Exploring the graphic design of alternative milk packaging
I wouldn’t be surprised to hear that art courses have modules on designing alternative milk packaging. Seriously, any good graphic designer must have an alternative milk job at some point in their career. The array of artwork on these cartons is arguably more diverse than any other product in the grocery store. From eye-catching fonts to whimsical illustrations, alternative milk packaging pops off the shelf.
Branding is important for any product. Alternative milks take it a step further by creating art. Whether they use brilliant bold fonts, satisfyingly minimalistic line art or something as random as a picture of a lady in a duck suit, they all create the sense of a premium product. I have struggled to find two brands that look alike, thus, through their artwork each brand has created a sense of their own identify. This is important in an increasingly competitive market space.
Why do alternative milks invest so heavily in their packaging? I’d like to think a single brand started this crazy art competition, but alas I find no proof of this theory. Nowadays, many products are trying to appeal to the ‘woke’ generation they are targeting. I think this is partially true for alternative milks. But this explanation does little to reason why this piece of shelf space is the modern art gallery of the store. Like an unruly teenager, alternative milks are trying to skirt around their status of ‘not quite milk’ milks. They are playing into their alternative status.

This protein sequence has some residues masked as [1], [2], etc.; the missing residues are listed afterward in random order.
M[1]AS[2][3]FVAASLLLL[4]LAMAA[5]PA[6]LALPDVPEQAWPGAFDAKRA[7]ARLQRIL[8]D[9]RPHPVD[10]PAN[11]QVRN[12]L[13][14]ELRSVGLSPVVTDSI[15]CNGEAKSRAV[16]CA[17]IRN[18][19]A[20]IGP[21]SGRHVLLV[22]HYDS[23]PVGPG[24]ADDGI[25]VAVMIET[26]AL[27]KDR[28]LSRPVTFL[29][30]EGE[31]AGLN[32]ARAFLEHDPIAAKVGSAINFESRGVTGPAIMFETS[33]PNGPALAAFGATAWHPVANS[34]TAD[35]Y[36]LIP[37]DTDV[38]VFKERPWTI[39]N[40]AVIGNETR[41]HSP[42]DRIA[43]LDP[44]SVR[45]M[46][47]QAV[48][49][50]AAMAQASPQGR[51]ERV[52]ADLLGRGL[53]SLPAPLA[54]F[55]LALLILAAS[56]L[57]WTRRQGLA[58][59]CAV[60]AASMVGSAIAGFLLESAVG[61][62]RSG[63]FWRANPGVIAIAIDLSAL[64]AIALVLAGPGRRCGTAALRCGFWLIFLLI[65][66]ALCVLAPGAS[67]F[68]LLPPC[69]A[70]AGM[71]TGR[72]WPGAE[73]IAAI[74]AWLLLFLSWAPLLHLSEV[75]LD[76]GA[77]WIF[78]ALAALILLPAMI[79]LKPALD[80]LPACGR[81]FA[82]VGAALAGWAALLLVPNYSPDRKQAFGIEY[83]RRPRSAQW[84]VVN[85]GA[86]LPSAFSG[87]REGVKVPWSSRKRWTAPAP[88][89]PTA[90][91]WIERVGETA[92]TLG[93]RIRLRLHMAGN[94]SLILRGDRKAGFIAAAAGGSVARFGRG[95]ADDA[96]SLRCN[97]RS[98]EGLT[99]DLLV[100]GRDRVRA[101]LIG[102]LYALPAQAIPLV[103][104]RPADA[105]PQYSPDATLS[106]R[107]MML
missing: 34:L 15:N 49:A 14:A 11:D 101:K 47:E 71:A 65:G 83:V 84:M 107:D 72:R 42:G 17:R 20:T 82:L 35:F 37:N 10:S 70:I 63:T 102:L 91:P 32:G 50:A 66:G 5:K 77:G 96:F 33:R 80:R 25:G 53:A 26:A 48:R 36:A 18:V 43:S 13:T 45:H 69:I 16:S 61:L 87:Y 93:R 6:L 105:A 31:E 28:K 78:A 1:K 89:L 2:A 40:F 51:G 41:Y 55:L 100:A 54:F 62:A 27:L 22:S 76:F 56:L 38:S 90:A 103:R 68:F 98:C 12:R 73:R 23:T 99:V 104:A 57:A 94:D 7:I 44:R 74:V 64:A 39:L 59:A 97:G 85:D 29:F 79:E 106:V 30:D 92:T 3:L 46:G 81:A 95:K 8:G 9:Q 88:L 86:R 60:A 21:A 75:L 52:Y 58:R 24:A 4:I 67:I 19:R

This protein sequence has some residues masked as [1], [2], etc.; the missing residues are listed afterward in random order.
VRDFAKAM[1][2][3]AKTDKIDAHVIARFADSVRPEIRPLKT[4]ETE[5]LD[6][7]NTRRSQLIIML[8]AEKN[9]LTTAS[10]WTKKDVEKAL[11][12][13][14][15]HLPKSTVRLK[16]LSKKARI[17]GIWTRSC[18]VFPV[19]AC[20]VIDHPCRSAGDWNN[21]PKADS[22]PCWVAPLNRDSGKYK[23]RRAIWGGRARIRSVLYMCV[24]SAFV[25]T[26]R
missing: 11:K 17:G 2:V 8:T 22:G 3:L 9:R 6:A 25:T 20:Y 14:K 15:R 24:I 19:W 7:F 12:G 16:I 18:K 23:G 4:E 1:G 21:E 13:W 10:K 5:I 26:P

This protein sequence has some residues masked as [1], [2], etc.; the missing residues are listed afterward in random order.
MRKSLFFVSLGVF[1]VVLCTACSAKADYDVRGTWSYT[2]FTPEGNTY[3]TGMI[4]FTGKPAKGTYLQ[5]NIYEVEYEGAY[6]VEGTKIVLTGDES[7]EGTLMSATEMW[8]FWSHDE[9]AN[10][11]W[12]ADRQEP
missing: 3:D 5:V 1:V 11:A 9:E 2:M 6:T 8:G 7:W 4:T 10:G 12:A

In Europe, alternative milks are not allowed to use the world ‘milk’ on their packaging. Thus, we see mylk, m*lk and m.lk on our shelves. These products are steering around the very thing they are based upon. Just imagine, a graphic designer is dropped a spec onto their table, “make some packaging for this milk-like product, but under no circumstances mention the m-word”. What you end up with is creative designs which break the template of typical food and beverage packaging.
I believe the alternative milk design space is a breath of fresh air in packaging design. I don’t think will see a more decorated group of products, instead this little bubble of art will remain exclusive to non-milk milks. Which in one way is a positive, as I think shopping would become a little migraine inducing if every item used this attention grabbing technique.